12-year old Adam from Kingaroy is facing a challenge unlike any other child his age. Never without a smile, it’s easy to forget Adam is living in pain due to a large tumour compressing his spinal cord.


Adam was diagnosed with neurofibromatosis type 1 in 2009 after being misdiagnosed at 6 weeks old. Since his diagnosis Adam has developed the symptoms characteristic of NF1 – lisch nodules, cafe-au-lait spots, and neurofibromas all over his body, however his biggest challenge has been a large plexiform neurofibroma that spans across his shoulder, chest, neck and face, including his left ear, and extends to a mass on the back of his neck that surrounds and compresses his spinal cord.


The large growth has caused Adam to experience changes in the sensations typically felt in his arms and legs due to the immense pressure that has been applied on his spinal cord. The impact of the growth has also created a curve in Adam’s spine and has caused his neck to develop into an S-shape. Adam’s spine has become so sensitive that sudden jolts to his spinal cord received through normal childhood falls often resulted in temporary paralysis episodes.


Although Adam is considered to be at the most severe end of the spectrum for NF1 cases, he has surprised doctors with the limited amount of pain he has reported experiencing in association with his myriad of medical complications. Doctors assumed Adam had learnt to deal with any associated pain as the tumour grew with him, however things changed in December 2014. Pain suddenly became a more frequent and prominent part of Adam’s NF battle. Movement and actions that appeared seemingly simple, such as walking from his bed to his bedroom door or sitting at the kitchen table for longer than a few minutes, became increasingly difficult and painful for Adam. His parents decided to make an emergency trip to Lady Cilento hospital in Brisbane over the Christmas period, although x-ray scans failed to reveal signs of any further abnormalities.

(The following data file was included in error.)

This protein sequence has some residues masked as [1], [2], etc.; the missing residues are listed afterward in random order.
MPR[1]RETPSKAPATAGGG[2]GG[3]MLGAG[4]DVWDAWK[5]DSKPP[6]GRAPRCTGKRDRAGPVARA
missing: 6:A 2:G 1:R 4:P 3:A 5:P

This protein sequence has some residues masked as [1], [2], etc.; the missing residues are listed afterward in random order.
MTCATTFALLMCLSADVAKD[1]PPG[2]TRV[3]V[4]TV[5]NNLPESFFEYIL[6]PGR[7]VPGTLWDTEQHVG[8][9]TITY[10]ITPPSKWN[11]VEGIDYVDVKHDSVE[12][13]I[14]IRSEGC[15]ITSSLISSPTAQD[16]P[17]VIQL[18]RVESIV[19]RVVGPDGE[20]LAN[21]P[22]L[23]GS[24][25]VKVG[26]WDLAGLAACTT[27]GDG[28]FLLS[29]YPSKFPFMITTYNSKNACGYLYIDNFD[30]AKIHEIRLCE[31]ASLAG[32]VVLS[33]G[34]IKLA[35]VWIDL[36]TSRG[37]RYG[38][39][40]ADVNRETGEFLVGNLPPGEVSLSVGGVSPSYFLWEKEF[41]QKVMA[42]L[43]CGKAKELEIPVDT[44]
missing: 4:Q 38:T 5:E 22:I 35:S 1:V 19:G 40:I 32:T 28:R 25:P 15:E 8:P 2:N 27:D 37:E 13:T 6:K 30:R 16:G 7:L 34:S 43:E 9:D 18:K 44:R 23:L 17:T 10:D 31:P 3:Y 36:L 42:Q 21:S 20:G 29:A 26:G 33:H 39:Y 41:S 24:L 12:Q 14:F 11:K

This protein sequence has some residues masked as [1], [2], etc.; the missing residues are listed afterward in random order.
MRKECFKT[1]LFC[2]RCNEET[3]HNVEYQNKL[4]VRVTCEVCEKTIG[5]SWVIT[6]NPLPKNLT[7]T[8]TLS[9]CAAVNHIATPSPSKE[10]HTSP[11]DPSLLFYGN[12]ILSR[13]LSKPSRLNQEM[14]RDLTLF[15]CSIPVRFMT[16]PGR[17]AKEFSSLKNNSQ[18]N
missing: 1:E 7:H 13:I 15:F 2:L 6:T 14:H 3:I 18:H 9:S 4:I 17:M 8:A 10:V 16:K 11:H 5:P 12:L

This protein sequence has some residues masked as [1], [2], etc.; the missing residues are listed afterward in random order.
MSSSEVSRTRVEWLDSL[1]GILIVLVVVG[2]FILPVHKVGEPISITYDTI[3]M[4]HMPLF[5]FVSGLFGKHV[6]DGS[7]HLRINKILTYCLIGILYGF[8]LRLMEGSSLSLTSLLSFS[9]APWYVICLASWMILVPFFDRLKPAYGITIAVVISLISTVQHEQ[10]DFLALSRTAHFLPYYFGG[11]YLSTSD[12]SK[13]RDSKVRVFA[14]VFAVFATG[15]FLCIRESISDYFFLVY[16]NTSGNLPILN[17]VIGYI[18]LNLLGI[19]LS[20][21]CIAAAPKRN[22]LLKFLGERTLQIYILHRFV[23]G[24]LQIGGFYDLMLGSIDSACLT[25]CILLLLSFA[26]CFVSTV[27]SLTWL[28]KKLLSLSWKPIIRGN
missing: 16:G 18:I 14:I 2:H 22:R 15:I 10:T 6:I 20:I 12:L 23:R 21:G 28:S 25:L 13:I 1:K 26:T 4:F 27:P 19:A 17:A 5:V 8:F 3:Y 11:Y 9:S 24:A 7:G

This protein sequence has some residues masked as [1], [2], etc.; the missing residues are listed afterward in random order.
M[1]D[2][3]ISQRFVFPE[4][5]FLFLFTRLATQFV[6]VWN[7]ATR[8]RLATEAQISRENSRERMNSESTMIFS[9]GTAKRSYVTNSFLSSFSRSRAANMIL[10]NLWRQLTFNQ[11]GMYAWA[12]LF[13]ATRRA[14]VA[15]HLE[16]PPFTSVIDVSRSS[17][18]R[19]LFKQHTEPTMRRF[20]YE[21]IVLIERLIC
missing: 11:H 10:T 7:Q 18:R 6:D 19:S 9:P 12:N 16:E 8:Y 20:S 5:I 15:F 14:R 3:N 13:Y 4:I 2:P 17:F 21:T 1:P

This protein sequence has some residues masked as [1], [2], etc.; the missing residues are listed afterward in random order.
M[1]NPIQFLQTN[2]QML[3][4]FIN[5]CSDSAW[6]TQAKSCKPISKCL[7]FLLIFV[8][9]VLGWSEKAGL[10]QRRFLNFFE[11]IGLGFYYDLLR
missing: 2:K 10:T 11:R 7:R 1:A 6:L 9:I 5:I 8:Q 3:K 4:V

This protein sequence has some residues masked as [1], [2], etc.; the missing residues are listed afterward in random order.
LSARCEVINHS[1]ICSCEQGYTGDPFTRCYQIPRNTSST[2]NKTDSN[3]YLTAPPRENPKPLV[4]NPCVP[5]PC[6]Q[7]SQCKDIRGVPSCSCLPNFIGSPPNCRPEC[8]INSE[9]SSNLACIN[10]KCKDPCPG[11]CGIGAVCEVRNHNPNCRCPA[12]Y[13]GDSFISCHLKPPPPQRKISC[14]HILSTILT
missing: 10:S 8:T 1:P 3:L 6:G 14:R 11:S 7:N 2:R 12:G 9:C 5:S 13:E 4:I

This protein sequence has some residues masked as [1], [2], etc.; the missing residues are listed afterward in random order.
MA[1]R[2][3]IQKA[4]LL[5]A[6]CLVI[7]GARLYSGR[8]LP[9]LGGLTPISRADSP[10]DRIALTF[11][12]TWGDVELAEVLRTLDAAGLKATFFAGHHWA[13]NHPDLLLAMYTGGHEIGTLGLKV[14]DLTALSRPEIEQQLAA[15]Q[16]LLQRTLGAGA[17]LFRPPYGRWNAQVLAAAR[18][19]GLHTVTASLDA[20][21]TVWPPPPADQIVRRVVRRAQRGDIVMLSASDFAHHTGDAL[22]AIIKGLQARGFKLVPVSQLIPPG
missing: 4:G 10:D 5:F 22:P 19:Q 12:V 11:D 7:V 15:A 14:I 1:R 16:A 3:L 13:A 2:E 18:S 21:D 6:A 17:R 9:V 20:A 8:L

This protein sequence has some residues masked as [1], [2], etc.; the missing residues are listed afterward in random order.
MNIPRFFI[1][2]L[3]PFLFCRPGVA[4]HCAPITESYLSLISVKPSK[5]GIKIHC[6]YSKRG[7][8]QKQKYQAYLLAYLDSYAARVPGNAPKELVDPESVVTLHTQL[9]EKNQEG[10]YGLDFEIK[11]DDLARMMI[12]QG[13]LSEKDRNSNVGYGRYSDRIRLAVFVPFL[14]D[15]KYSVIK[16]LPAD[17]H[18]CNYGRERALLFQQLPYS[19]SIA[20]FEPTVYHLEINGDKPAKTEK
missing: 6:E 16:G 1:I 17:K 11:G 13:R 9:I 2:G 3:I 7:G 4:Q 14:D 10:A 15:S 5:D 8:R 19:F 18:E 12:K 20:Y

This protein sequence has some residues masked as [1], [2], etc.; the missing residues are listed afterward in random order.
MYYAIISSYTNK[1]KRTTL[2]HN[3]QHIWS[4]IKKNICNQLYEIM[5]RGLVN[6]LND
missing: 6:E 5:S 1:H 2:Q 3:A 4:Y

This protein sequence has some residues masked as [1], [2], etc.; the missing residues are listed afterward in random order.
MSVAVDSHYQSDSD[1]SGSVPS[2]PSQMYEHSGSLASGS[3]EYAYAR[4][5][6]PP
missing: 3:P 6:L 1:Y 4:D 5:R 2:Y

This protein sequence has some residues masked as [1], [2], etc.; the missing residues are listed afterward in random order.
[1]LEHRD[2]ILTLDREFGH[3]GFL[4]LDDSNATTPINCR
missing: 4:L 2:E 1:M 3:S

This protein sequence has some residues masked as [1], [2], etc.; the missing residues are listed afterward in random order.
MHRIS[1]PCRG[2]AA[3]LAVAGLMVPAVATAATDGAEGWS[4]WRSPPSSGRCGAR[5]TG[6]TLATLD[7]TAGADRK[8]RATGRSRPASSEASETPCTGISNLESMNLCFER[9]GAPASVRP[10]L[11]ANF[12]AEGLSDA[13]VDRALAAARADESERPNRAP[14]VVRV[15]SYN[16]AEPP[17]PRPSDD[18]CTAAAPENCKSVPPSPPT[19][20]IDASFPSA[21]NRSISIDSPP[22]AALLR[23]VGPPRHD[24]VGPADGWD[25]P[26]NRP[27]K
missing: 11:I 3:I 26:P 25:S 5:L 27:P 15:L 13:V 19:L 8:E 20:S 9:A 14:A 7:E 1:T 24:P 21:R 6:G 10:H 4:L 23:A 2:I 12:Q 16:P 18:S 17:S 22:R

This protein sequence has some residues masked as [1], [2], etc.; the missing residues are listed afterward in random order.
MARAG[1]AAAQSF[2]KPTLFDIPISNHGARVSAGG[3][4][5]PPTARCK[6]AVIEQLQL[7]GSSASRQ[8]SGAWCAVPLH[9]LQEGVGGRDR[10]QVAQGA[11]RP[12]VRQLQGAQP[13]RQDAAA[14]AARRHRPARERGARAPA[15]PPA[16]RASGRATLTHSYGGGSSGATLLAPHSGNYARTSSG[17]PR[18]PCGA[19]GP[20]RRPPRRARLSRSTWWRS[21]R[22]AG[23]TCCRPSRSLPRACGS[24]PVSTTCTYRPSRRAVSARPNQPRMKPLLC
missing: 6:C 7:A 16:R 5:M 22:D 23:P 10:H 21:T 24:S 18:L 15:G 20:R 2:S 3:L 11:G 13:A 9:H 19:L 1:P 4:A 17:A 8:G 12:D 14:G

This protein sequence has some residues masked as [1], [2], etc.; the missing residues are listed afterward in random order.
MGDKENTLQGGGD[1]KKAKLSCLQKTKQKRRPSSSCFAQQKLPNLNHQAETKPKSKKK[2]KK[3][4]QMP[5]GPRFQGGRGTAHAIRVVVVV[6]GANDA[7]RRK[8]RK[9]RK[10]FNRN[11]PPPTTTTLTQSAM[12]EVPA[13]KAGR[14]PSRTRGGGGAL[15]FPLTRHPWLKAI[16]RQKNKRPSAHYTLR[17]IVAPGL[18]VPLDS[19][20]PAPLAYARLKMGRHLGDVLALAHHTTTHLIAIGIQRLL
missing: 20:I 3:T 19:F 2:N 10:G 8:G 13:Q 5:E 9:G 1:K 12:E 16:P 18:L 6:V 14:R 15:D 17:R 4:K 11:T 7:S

By mid-January 2015 doctors deemed it too much of a risk to send Adam home and decided to conduct emergency surgery to ease the pain. Adam was fitted with a halo brace for traction to help relieve the pressure on his spinal cord and reduce the pain he was experiencing. Adam underwent further surgery to insert tissue expanders which are injected with a saline solution on a regular basis in the hope that this will stretch Adam’s skin and encourage new skin to grow. The procedure requires Adam and his family to travel a total of seven hours every two weeks for 4-5 months. Doctors hope this will provide them with a way to remove part of the tumour in Adam’s neck and fuse and stabilise his spine, but the surgery is not without risks given the tendency for plexiform neurofibromas to bleed, heal poorly, and deteriorate the quality of the bone they surround.


This is just the beginning of Adam’s biggest challenge, but he’s determined to come out stronger.


“He shows resilience, strength, radiates positivity, is caring and gentle, and loved by so many,” says Adam’s mum, Kim.


“All he wants is for people to learn more about his condition so that they are more aware.”


Adam has chosen to share his story to help raise awareness about NF and “so that other people know that they are not alone in their battle.” His bravery is an inspiration to us, to his family, and to everyone he meets.

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